There is a ton of information to keep up with in academia as news surrounding academic publishing, higher education, and technological innovations continues to surface and develop. In an effort to capture a snapshot of some of the top stories this month, we thought it would be helpful to compile a July overview.

Below are some of the top stories that caught the Scholastica team’s attention. Do you have any articles or blog posts to suggest adding? Let us know!

Open Access Publishing

Open and Shut?: The Subversive Proposal at 20

Richard Poynder interviews cognitive scientist Stevan Harnad about the future of the open access movement, in recognition of the 20th anniversary of Harnad’s Subversive Proposal.

The Scholarly Kitchen: Open Access Publication Gains Acceptance with Authors, Licenses Still Problematic

Phil Davis, independent researcher and publishing consultant, reviews the 2014 Taylor & Francis Open Access Survey, which reveals a growing acceptance of the benefits of OA publishing. Yet, some concerns remain among authors about commercial re-use of their work.

Wired: Incentivizing Peer Review: The Last Obstacle for Open Access Science

Jeffrey Marlow speaks with founder Richard Price about the crippling effects high-priced journal subscriptions are having on research foundations around the world.

TechnoLlama: Academic Publishers Draft and Release Their Own Open Access Licenses

Andrés Guadamuz, senior intellectual property lecturer at University of Sussex, covers the new set of open access publishing licenses released by The International Association of Scientific, Technical & Medical Publishers (STM) this month.

July also brought some significant updates to the Open Access Directory, which Peter Suber shared via Google+. Additionally, the World Health Organization (WHO), announced a new policy on open access: from July 1 on all WHO staff articles must be published OA.

For more stories related to open access publishing check out The Open Access Button blog’s Week in Links

Data Sharing

LSE, The Impact Blog: Maximizing the value of research data: developing incentives and changing cultures

Dave Carr and Natalie Banner of the Wellcome Trust highlight key findings and recommendations from the Expert Advisory Group on Data Access’ (EAGDA) work towards encouraging greater support of data sharing and rewards for significant data contributions.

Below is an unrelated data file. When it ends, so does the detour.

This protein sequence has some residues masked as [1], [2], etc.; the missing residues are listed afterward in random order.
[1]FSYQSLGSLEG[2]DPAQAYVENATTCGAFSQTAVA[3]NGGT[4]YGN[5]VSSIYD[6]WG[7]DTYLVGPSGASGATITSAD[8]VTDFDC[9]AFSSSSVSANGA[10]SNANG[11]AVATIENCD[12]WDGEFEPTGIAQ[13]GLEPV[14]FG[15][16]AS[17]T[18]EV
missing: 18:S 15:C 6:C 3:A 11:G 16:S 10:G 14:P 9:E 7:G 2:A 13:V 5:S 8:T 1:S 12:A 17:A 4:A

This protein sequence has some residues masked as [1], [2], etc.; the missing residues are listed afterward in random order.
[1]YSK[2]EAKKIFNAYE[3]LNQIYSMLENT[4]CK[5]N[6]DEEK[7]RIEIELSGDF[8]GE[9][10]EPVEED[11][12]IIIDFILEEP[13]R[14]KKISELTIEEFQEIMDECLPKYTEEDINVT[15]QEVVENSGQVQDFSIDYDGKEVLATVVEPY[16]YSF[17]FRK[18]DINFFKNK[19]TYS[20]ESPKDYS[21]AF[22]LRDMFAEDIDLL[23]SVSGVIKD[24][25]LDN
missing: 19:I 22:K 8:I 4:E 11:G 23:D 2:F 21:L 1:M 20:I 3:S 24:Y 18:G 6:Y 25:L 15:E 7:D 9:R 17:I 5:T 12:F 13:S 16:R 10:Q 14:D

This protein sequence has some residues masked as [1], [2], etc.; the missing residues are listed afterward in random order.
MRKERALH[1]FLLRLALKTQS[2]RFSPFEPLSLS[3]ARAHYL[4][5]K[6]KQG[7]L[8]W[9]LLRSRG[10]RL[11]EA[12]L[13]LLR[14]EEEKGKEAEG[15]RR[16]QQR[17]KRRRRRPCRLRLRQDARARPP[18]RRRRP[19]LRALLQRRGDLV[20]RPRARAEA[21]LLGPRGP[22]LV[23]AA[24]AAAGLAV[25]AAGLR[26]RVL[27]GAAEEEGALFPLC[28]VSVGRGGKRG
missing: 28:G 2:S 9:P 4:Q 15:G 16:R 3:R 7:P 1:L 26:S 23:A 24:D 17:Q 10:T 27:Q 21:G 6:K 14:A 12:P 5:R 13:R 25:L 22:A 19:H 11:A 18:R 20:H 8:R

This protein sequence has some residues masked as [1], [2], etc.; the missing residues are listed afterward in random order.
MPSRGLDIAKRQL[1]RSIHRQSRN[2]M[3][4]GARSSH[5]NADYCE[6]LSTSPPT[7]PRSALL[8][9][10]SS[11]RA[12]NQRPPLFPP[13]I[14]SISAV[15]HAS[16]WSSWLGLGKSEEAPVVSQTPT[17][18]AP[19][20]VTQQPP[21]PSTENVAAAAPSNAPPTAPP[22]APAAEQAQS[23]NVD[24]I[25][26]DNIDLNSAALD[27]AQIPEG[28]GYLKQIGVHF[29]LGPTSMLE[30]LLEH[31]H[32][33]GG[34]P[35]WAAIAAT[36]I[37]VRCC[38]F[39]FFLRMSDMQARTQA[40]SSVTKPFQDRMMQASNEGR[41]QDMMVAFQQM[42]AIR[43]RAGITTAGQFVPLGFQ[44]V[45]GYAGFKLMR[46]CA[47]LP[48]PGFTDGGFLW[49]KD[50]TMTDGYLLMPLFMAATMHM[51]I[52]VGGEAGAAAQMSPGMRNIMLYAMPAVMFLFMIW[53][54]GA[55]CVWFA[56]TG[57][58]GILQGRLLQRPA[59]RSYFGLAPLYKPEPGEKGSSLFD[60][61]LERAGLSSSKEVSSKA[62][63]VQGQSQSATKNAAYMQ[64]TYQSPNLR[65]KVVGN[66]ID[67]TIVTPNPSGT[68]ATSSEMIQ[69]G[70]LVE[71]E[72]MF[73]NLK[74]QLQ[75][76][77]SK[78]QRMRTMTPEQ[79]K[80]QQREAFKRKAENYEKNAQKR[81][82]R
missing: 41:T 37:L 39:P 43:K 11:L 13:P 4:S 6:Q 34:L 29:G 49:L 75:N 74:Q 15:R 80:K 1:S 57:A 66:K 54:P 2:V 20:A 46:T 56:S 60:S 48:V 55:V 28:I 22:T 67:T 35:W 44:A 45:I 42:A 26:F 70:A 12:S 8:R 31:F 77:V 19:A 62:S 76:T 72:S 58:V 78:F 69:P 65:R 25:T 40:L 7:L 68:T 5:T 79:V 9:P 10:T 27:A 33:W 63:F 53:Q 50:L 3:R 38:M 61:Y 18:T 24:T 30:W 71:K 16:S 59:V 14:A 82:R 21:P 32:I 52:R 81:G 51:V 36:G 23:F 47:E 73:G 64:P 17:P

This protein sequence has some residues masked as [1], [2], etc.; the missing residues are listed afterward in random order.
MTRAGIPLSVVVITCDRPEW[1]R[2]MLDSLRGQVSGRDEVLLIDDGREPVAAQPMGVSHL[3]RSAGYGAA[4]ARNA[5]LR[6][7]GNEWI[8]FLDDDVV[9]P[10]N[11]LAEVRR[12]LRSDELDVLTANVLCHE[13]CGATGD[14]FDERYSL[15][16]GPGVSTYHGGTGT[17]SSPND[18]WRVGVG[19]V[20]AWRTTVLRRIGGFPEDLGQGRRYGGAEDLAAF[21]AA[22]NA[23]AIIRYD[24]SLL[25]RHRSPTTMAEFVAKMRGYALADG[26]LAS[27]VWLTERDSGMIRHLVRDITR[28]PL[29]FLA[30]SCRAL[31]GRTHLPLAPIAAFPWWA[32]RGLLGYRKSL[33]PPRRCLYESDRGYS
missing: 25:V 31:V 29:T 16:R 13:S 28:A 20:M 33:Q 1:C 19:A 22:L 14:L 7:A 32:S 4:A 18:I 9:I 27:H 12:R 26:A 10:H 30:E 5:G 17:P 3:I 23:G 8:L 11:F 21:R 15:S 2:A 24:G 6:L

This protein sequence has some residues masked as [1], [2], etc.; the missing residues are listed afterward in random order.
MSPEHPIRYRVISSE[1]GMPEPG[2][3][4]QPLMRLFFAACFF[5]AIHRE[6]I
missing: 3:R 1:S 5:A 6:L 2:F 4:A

EDUCAUSE Review: Issues in Open Access to Research

Mark Hahnel, founder of Figshare, explores the landscape of academic research sharing and outlines benefits, concerns, and current roadblocks for researchers.

University World News: EuroScience 2014 – Building bridges, opening access

Jan Petter Myklebust reports on the 2014 EuroScience Open Forum, which was themed “Science Building Bridges” and aimed at opening access to scientific research.

Following the EuroScience Open Forum the European Commission released a press release calling the public to express ideas and opinions about “Science 2.0,” a term they are using to describe the globalization of science and digital data. “Science 2.0” embraces changes in publishing practice and digital data sharing.

Publication Metrics

The Scholarly Kitchen: NISO Vets Research on Altmetrics

Judy Luther, President of Informed Strategies, details the results and implications of the National Information Standards Organization’s (NISO) study of altmetrics, concerning developing scholarly practices and standards to support the growing adoption of alternative metrics.

LSE, The Impact Blog: Altmetrics may be able to help in evaluating societal reach, but research significance must be peer reviewed

Kim Holmberg, postdoctoral research associate at VU University Amsterdam, explores the potential of alternative metrics in measuring the impact of research in the public sphere. At the same time Holmberg questions where and how authors can draw the line between promoting their work and gaming the altmetrics.

LSE, The Impact Blog: Across all fields, Open Access articles in Swedish repository have a higher citation rate that non-OA articles

Lars Kullman, of Chalmers University of Technology, discusses his findings on whether there is a possible citation advantage for open access articles across disciplines.

For more citations related stories check out Impact Story’s Open Science & Altmetrics Monthly Roundup.

Higher Education

The Chronicle of Higher Education: 11 University and Library Groups Release Net-Neutrality Principles

Avi Wolfman-Arent reports on colleges and university libraries across the country calling for the Federal Communications Commission to stop proposed changes to net-neutrality.

ACRL, College and Research Libraries News: Top Trends in Academic Libraries

The Association of College and Research Libraries breaks down the top trends and concerns affecting academic libraries.

JISC Blog: Let’s get serious about Wikipedia

JISC’s Martin Poulter covers current and untapped benefits of Wikipedia for students and university libraries.

**Inside Higher Ed:**And of course July brought us the soccer World Cup! Inside Higher Ed’s Joshua Kim shares 5 Higher Ed Lessons from the World Cup.

Also in open access news, the following open access articles were published on Scholastica!:

Recent Advances in Biology and Medicine : Physiological and Morphological responses of Phaseolus vulgaris causes by mercury stress under lab conditions by, Jot Sharma and Shilpa Shrivastava

Strategic Leadership Review: Explaining Rapidly Growing Companies – the “Berlin Innovation and Growth (BIG) Model” by, Matthias Tomenendal

Danielle Padula
This post was written by Danielle Padula, Community Development